If you have recently treated yourself or the family to a new 3D TV, or are considering making an investment in 3D for the home soon, then you will no doubt want to know what's in store for the future of decent quality 3D content.
Hollywood has come under flack of late, with a rep from 3D TV manufacturer Panasonic claiming that Tinseltown's rush to produce "badly converted" 3D movies in the wake of the success of James Cameron's Avatar has "damaged 3D".
It's certainly true that even the most impressive camera and projection technology cannot improve a bad script or a poorly-directed movie. But where does this current feeling of unease about 3D leave 3D TV viewers? Where do producers and directors hope to see commercial 3D TV programming from the likes of of Sky and Virgin Media going in 2012 and beyond?
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While mainstream 3D TV coverage is likely to continue to be dominated by major sporting events such as the forthcoming London 2012 Olympics and other types of "event TV" – is there also a chance that we might soon start to see more investment from broadcasters in decent new 3D drama and documentary content?
Plus, it's not only broadcasters who are shaping the future of 3D TV content creation and delivery, with manufacturers such as Samsung and Sony recently launching their own 3D TV-on-demand services, to boost early adopter sales of their latest 3D television sets.
TV manufacturers and BBC offer 3D VOD
Sony, for example, recently announced its new 3D Experience video on demand streaming service for its line of Bravia LCD smart TVs, delivering 3D highlights of the latest movies, sports and teasers of 3D PS3 games via the Bravia Internet Video service.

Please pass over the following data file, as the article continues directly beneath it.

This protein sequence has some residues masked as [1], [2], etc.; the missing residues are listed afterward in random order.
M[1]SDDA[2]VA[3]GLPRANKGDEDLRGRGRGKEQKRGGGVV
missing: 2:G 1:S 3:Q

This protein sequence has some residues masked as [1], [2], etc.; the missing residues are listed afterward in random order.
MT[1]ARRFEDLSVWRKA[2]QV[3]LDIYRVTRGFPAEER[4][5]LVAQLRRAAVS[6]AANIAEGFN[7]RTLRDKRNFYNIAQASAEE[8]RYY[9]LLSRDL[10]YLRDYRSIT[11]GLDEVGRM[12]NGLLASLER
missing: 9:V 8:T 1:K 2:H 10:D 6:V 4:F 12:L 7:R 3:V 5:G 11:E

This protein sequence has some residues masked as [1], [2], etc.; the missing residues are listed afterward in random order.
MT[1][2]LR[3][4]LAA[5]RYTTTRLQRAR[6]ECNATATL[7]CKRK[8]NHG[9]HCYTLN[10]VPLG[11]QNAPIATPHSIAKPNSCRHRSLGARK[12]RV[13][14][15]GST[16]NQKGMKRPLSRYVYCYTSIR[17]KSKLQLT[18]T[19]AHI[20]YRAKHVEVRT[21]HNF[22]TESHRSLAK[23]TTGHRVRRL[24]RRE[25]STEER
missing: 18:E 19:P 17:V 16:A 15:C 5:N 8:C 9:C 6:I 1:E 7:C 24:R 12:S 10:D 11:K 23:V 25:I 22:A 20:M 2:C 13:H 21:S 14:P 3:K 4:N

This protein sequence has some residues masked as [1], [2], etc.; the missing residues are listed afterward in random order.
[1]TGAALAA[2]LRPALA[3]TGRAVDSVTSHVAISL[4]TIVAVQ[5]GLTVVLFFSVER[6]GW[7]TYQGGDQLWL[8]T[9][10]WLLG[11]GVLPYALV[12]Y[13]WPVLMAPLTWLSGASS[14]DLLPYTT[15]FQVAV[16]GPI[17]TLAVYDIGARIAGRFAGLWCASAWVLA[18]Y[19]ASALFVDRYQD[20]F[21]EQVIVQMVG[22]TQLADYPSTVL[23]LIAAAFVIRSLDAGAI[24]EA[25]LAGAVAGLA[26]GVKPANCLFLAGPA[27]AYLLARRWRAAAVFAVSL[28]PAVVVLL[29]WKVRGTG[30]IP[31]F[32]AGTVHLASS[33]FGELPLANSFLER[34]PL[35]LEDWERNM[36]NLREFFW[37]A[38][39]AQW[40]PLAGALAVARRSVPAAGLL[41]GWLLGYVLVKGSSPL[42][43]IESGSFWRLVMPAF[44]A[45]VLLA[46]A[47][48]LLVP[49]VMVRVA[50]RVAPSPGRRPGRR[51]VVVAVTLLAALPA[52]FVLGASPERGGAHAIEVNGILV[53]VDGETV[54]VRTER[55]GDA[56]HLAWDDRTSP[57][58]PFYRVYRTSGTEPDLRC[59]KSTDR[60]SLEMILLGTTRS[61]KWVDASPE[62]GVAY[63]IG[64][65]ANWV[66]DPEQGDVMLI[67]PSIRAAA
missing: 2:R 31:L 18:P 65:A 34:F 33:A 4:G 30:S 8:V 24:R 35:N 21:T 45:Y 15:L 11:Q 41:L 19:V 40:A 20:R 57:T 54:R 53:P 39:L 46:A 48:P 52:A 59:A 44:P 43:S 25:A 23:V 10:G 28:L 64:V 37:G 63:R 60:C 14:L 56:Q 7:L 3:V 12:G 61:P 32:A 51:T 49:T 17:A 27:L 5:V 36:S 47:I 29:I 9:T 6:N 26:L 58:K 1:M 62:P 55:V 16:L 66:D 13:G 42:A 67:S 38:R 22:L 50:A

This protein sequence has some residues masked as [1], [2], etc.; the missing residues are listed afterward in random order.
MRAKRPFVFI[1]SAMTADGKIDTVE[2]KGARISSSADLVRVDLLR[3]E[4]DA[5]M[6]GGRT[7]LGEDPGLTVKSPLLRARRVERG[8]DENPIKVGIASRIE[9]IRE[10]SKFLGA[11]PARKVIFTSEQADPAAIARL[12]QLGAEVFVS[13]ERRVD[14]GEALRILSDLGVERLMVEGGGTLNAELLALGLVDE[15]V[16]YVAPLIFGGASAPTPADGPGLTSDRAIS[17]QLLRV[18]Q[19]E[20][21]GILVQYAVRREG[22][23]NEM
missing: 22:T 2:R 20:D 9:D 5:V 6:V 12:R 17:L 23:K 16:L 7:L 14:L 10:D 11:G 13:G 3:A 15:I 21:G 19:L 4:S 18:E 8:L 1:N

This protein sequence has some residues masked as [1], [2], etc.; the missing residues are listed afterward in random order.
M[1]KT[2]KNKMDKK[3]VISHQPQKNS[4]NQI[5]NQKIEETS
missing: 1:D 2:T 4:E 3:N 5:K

The service will soon be extended to Sony's 3D-capable Blu-ray players, and, even though it is little more than a glorified advertising service for Sony movies and games right now, it is hoped that the 3D VOD offering will be improved over time, with Sony delivering on the somewhat vague promises to "further expand the content line-up and promote 3D Experience among content holders as a forum through which to showcase their 3D offerings."
For its part, Samsung has been quickest off the starting blocks in the emergent 3D TV market, already having captured over 50 per cent of market share in North America and Europe, according to German market researchers GfK. Samsung sold 50.5 percent of 3D TVs in Europe in May 2011, followed by Sony with a 21.8 percent market share, and LG Electronics and Panasonic with 9.3 and 9.2 per cent, respectively.
Samsung's latest move is to offer its ownfree 3D video-on-demand service offering free movies, music videos and nature documentaries, delivered via the "Explore 3D" App on Samsung Smart TVs.
EXPLORE 3D: TV manufacturers are now starting to offer their own exclusive 3D VOD services
And, not to be outdone by the early moves of Sky and Virgin Media into the 3D TV broadcast arena, the BBC is currently looking at VOD for 3D content, with Danielle Nagler, head of HD and 3D at the BBC, revealing at the recent 3DTV World Forum that "3D feels more instinctively like a VOD proposition in the long-term, rather than a channel proposition for the BBC."
The BBC is already filming some of its flagship entertainment properties, such asStrictly Come Dancing ("one of the most polished 3D shoots ever done in a studio")and has the 3D TV rights to major sporting events such as Wimbledon, which clearly shows that aunty is looking at 3D as a seriously important, long-term commercial proposition.
However, while the BBC's 3D baby steps andthe various promotional gimmicks from TV manufacturers are welcome amongst new or soon-to-be 3D TV buyers, the bottom line (for the most discerning viewers, at least) is knowing how and where proper, good quality 3D content is going to be produced and broadcast in the future.
The future of 3D event TV
Sky 3D has been instrumental in paving the way for mass market acceptance of the latest TV tech, with Sky's execs claiming that it hopes to do for 3D programming what it has already succeeded in doing for HD